Solver technology

in GeoDict

Various solvers, each suitable for different process parameters and material properties, are available to solve equations under the prediction modules of GeoDict (e.g., in FlowDict).

By operating directly on voxel geometries, our solvers eliminate the need for manual meshing required in other simulation software. The low memory requirements of our solvers are optimal for simulations on large voxel geometries. Some solvers may be used to solve various physical equations.


EJ Solver (Explicit Jump)

The EJ solver (Explicit Jump) can be used to solve the Stokes and Darcy equations (e.g., in FlowDict) and conduction equations (e.g., in ConductoDict or DiffuDict). The solver uses a uniform grid to discretize the unknown variables (e.g., velocity and pressure). The Stokes and conductivity equations are solved using Fast Fourier Transformation and the introduction of jump variables at the no-slip boundary conditions, as well as material interfaces.

The solver is very efficient in solving the Stokes equations for highly porous media (over 90% porosity). Moreover, it is exceptionally well-suited to solve conductivity equations in porous media with significant differences in conductivity.


SimpleFFT Solver

The SimpleFFT solver can be used to solve the (Navier-)Stokes(-Brinkman) equations and also utilizes a uniform grid to discretize velocity and pressure. This solver employs the SIMPLE (Semi-implicit Method for Pressure Linked Equations) method to solve the (Navier-)Stokes(-Brinkman) equations. In this approach, the momentum balance and pressure correction equations are solved alternately. What sets this solver apart is that the pressure correction equation is solved using Fast Fourier Transformation.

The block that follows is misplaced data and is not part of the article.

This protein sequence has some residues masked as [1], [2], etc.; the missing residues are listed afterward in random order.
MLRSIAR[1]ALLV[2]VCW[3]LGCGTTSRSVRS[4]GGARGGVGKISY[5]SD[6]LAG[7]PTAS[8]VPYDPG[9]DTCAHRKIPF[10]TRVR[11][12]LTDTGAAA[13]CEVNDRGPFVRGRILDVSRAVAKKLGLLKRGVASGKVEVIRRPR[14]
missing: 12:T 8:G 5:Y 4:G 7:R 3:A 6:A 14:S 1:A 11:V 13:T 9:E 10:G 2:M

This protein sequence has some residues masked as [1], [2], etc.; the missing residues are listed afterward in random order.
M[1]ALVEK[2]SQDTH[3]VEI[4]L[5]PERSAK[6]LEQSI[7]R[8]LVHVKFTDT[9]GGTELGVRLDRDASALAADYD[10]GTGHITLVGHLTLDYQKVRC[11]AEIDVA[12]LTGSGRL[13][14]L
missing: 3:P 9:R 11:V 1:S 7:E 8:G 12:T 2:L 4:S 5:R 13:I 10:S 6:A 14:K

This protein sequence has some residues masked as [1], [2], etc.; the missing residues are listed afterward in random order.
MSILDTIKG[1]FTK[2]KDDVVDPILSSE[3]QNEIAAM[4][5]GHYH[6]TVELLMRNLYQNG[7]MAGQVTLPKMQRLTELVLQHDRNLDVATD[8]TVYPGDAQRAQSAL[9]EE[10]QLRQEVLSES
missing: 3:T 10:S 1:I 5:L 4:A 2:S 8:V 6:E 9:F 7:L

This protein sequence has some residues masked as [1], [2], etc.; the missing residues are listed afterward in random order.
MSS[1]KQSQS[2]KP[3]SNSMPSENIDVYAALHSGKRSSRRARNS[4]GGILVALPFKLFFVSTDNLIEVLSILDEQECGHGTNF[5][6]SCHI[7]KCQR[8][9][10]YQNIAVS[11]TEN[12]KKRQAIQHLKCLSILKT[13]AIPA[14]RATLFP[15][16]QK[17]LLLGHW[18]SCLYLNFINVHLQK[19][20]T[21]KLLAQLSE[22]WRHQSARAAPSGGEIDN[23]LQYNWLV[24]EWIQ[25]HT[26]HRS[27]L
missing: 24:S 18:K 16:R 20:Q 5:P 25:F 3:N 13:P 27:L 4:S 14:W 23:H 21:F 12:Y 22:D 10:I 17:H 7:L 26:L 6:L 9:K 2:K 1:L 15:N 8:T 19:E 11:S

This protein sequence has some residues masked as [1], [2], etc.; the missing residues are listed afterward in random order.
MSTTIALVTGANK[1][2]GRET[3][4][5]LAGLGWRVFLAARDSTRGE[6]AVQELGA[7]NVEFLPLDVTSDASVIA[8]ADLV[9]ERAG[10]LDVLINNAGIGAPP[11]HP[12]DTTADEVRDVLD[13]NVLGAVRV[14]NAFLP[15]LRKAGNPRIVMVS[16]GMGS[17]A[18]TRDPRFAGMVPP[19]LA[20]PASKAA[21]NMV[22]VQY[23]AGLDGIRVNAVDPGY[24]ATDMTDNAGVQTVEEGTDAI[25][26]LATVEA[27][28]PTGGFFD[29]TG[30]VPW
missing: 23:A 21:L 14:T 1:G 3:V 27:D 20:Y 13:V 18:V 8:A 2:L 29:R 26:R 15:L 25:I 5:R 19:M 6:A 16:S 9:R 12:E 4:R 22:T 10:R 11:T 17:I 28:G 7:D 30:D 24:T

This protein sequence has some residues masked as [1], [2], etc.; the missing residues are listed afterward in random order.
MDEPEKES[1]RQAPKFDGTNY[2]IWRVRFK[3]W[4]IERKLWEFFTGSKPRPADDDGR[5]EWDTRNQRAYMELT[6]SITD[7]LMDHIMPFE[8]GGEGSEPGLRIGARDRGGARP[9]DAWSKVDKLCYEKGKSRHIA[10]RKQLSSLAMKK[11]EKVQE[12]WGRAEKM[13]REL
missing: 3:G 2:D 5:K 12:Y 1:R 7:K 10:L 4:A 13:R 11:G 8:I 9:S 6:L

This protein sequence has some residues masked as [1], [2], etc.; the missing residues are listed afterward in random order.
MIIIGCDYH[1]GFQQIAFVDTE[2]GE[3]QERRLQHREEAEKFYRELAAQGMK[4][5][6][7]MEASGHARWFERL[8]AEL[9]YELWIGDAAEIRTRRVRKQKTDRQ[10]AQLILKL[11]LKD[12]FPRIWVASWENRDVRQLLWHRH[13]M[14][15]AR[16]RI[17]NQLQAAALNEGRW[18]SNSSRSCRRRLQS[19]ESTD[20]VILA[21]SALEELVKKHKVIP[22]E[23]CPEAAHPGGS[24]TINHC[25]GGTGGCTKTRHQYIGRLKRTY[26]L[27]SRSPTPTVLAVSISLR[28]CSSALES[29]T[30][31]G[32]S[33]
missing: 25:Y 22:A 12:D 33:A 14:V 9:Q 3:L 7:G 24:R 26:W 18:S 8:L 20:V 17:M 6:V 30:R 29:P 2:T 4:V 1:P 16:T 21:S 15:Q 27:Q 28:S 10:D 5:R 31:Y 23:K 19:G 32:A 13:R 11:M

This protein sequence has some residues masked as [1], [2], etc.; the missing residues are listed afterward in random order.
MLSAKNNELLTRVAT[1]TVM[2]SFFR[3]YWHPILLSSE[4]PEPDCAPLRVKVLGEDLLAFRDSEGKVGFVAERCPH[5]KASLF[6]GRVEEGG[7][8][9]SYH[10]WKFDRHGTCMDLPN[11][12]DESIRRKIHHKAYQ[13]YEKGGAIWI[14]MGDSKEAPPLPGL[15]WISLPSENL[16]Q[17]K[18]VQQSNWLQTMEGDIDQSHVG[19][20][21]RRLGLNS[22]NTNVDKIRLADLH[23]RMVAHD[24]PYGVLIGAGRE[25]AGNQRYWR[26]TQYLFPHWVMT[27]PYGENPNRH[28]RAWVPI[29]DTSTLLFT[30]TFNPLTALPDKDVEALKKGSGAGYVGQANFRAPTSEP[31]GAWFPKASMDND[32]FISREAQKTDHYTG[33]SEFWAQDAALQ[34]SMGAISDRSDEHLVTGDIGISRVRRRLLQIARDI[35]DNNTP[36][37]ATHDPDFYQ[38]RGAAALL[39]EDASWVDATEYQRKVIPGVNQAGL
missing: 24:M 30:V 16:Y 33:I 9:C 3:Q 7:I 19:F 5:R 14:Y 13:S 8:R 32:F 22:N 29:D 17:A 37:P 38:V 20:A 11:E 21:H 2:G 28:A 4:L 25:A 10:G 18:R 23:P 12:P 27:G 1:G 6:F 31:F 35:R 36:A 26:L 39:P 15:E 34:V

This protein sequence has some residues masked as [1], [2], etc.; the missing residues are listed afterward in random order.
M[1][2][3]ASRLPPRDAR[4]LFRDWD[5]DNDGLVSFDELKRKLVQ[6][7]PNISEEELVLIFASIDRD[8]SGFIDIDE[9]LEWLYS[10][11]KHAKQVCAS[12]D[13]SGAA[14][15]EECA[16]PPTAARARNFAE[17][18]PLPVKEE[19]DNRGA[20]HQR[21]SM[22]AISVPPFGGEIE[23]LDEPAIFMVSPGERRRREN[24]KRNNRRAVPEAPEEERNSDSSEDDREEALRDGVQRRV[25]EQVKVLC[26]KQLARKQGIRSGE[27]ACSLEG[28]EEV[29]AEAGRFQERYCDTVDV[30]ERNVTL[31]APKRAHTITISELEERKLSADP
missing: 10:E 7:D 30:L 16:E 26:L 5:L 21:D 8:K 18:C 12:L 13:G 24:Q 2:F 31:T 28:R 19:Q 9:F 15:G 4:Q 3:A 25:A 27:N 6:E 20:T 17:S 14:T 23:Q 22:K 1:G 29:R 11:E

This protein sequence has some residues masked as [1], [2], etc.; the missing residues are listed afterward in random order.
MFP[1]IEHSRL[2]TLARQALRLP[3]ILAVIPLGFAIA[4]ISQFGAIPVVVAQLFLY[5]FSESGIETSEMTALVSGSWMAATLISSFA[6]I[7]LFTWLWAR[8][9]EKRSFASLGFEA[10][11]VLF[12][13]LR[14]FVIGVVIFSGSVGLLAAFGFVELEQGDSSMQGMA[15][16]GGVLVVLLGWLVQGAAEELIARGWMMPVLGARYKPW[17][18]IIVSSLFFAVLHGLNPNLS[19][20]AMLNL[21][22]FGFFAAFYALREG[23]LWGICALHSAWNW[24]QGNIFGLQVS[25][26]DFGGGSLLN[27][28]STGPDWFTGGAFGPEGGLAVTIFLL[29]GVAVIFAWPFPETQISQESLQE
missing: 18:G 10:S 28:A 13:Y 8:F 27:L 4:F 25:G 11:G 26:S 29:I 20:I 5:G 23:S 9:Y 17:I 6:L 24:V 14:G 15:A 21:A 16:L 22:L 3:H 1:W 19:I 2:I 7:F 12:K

The solver is excellent for low-porous geometries (e.g. below 50% porosity), such as digital rocks.


LIR Solver

The LIR solver supports various physical equations and can be used for flow, conductivity, battery, and mechanics simulations. In contrast to other solvers, this solver employs an adaptive grid instead of a uniform grid to discretize sought quantities, such as velocity and pressure. The technology behind this adaptive grid is referred to as the LIR tree, which is a combination of Octree and KD-tree.

In flow simulations, the pore space in the center of large pores is coarsened, where velocity and pressure vary only slightly. Near solid surfaces, the original voxel resolution is maintained. The momentum balance and mass conservation equations are solved simultaneously in the solution process, with various acceleration options available (e.g., Multigrid and Krylov subspace methods).

The solver is very fast for both high and low porosity media and requires minimal memory usage.